Hotspot Shield VPN

On Monday, the Center for Democracy & Technology (CDT) — a US-based privacy group — filed a complaint with the US Federal Trade Commission (FTC) accusing one of today's top VPN providers of deceptive trade practices.

In a 14-page complaint, the CDT accuses AnchorFree — the company behind the Hotspot Shield VPN — of breaking promises it made to its users by sharing their private web traffic with online advertisers for the purpose of improving the ads shown to its users.

Currently, Hotspot Shield is offered as a free and paid product. The free product injects ads in users' web traffic, and the elite version provides an ad-free VPN experience. The company has always been upfront with this policy, and in an interview with ZDNet last year, AnchorFree's CEO said that 97% of its estimated 500,000 userbase is using his company's free VPN service.

CDT partnered with CMU experts to review VPN service

In its complaint to the FTC, the CDT is not accusing Anchor Free of secretly injecting ads, as users are well aware of this practice, but of not respecting promises made to its customers.

More specifically, the CDT says that AnchorFree does not respect a pledge made in marketing materials that it won't track or sell customer information.

The privacy-focused group claims that this did not happen. The CDT says it partnered with experts from Carnegie Mellon University to review AnchorFree's free VPN service. Their investigation revealed the opposite.

VPN provider accused of selling data to advertisers

"Hotspot Shield’s marketing claims that it does not track, log, or sell customers’ information, but its privacy policy and a source code analysis reveal otherwise," the CDT wrote in a press release yesterday.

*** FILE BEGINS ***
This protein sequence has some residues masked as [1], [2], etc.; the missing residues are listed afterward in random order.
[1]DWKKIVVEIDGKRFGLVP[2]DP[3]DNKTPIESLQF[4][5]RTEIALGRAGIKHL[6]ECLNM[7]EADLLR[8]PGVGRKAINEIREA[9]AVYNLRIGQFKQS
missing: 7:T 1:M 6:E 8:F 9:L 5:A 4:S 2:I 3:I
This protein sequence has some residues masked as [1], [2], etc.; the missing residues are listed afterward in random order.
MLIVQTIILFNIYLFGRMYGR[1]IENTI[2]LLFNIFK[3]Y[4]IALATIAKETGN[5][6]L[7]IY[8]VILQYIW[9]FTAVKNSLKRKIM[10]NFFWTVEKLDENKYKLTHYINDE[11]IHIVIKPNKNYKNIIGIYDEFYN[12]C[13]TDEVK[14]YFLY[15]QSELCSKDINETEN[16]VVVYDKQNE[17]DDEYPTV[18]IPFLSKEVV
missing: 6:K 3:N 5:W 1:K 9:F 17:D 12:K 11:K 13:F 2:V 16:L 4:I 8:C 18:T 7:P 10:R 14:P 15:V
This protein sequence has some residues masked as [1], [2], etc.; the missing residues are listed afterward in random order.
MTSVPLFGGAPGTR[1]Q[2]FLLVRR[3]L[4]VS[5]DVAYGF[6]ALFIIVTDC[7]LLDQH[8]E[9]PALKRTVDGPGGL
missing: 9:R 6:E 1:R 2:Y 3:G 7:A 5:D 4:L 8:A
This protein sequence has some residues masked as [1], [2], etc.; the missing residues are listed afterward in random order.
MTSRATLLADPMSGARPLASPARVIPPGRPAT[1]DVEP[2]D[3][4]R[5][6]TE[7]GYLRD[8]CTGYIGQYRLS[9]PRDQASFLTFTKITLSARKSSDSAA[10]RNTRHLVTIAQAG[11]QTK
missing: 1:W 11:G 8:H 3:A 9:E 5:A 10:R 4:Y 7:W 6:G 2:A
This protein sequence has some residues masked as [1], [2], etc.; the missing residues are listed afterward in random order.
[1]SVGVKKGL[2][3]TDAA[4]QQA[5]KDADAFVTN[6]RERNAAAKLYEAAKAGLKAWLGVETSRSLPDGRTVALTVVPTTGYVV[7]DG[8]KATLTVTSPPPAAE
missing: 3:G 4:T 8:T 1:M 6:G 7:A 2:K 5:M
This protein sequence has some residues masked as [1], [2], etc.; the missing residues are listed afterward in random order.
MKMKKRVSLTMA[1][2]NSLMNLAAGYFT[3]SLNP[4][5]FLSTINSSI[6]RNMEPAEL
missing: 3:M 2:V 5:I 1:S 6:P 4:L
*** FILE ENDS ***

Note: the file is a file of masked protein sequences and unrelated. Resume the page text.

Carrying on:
"The VPN promises to connect advertisers to users who frequent websites in particular categories and while most VPNs prevent internet service providers from seeing a user’s internet traffic, that traffic is often visible in unencrypted form to Hotspot Shield," the CDT adds. "VPNs typically log data about user connections to help with troubleshooting technical issues, but Hotspot Shield uses this information to identify user locations and serve advertisements."

The CDT would like the FTC to investigate the VPN provider based on its complaint. Below are some of the other accusations put forward by the privacy group:

 → Hotspot Shield VPN client for Android collects other sensitive information, such as names of wireless networks (via SSID/BSSID information), and other unique identifiers such as Media Access Control addresses and device IMEI numbers.
 → The VPN has been found to be actively injecting JavaScript codes using iframes for advertising and tracking purposes.
 → VPN uses more than five different third-party tracking libraries,  contradicting statements that Hotspot Shield ensures anonymous and private web browsing.
 → Hotspot Shield further redirects e-commerce traffic to partnering domains.
 → Consumers have reported instances of credit card fraud after purchasing the “Elite” paid-version of Hotspot Shield VPN.
 → Hotspot Shield also reveals that the app does not transmit Mobile Carrier information through an HTTPS connection.
 → AnchorFree made deceptive claims to the media and in its promotional materials.